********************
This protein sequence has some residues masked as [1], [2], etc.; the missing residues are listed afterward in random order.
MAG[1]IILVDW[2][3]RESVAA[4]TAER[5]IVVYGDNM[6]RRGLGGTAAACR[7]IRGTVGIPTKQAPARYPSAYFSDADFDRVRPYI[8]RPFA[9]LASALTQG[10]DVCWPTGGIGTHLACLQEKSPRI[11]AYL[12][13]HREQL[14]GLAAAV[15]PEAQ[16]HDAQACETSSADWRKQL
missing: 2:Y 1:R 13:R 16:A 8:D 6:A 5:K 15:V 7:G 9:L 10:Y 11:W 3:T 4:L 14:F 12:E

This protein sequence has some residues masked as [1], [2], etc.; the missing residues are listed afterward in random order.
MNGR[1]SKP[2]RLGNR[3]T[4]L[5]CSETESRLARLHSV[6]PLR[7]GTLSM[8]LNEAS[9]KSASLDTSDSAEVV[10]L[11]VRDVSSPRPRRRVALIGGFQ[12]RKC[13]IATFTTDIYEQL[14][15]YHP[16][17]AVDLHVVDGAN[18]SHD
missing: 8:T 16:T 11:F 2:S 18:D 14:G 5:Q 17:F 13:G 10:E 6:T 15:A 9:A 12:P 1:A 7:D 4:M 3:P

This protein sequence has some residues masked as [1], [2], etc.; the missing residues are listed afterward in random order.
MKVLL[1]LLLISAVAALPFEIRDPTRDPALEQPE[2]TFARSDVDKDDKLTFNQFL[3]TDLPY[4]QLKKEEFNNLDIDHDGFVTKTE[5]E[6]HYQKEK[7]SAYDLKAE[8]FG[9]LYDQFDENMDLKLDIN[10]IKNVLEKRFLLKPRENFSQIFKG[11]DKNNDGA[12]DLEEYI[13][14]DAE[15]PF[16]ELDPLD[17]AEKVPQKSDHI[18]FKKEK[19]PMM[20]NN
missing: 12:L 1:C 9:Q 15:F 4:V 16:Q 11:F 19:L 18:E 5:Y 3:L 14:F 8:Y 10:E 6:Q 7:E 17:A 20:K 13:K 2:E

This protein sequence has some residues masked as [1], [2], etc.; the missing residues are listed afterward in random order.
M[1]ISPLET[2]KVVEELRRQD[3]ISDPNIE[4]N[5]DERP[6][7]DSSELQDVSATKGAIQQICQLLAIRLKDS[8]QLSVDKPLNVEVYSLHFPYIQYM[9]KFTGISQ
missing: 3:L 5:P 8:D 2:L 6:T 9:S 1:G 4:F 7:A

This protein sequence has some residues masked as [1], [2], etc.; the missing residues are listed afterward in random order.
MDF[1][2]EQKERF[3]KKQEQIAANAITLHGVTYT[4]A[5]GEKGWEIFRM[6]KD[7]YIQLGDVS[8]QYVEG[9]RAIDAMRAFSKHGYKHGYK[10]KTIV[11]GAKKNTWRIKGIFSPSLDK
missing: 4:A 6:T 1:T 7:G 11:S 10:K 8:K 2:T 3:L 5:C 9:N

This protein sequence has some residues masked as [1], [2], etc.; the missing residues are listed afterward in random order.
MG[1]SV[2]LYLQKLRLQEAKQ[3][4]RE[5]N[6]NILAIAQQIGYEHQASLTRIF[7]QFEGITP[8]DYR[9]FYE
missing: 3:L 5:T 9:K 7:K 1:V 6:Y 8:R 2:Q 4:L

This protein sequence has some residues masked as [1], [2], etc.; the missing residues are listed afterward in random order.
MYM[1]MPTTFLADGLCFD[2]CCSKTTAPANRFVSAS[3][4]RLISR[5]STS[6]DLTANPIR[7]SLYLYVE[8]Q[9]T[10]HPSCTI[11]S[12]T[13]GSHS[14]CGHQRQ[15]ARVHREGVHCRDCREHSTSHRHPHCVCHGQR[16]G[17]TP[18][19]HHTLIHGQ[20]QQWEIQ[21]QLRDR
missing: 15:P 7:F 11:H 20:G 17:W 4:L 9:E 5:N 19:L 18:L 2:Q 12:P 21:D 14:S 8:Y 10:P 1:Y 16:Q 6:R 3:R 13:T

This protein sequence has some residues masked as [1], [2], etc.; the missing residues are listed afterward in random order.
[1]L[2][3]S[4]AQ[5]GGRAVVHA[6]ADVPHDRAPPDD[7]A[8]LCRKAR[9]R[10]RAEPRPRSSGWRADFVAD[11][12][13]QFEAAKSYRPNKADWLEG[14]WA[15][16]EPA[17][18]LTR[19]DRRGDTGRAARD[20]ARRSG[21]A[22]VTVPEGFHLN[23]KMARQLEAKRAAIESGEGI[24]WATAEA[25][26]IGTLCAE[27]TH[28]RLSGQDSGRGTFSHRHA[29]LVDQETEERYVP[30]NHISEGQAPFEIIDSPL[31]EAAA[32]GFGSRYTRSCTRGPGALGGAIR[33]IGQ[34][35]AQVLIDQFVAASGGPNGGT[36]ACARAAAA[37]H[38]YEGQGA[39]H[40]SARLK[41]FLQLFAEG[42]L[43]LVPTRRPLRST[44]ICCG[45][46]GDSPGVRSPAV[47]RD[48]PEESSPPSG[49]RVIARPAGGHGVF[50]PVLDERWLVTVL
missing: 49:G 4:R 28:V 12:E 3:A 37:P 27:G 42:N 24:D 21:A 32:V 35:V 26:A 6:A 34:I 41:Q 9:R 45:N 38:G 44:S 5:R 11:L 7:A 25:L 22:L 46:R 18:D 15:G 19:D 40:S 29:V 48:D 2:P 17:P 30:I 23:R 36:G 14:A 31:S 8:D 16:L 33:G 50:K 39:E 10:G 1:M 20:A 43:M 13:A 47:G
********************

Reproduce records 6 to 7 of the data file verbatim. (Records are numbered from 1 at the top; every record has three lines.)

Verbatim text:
This protein sequence has some residues masked as [1], [2], etc.; the missing residues are listed afterward in random order.
MG[1]SV[2]LYLQKLRLQEAKQ[3][4]RE[5]N[6]NILAIAQQIGYEHQASLTRIF[7]QFEGITP[8]DYR[9]FYE
missing: 3:L 5:T 9:K 7:K 1:V 6:Y 8:R 2:Q 4:L

This protein sequence has some residues masked as [1], [2], etc.; the missing residues are listed afterward in random order.
MYM[1]MPTTFLADGLCFD[2]CCSKTTAPANRFVSAS[3][4]RLISR[5]STS[6]DLTANPIR[7]SLYLYVE[8]Q[9]T[10]HPSCTI[11]S[12]T[13]GSHS[14]CGHQRQ[15]ARVHREGVHCRDCREHSTSHRHPHCVCHGQR[16]G[17]TP[18][19]HHTLIHGQ[20]QQWEIQ[21]QLRDR
missing: 15:P 7:F 11:H 20:G 17:W 4:L 9:E 5:N 19:L 18:L 2:Q 12:P 21:D 14:S 8:Y 10:P 1:Y 16:Q 6:R 3:R 13:T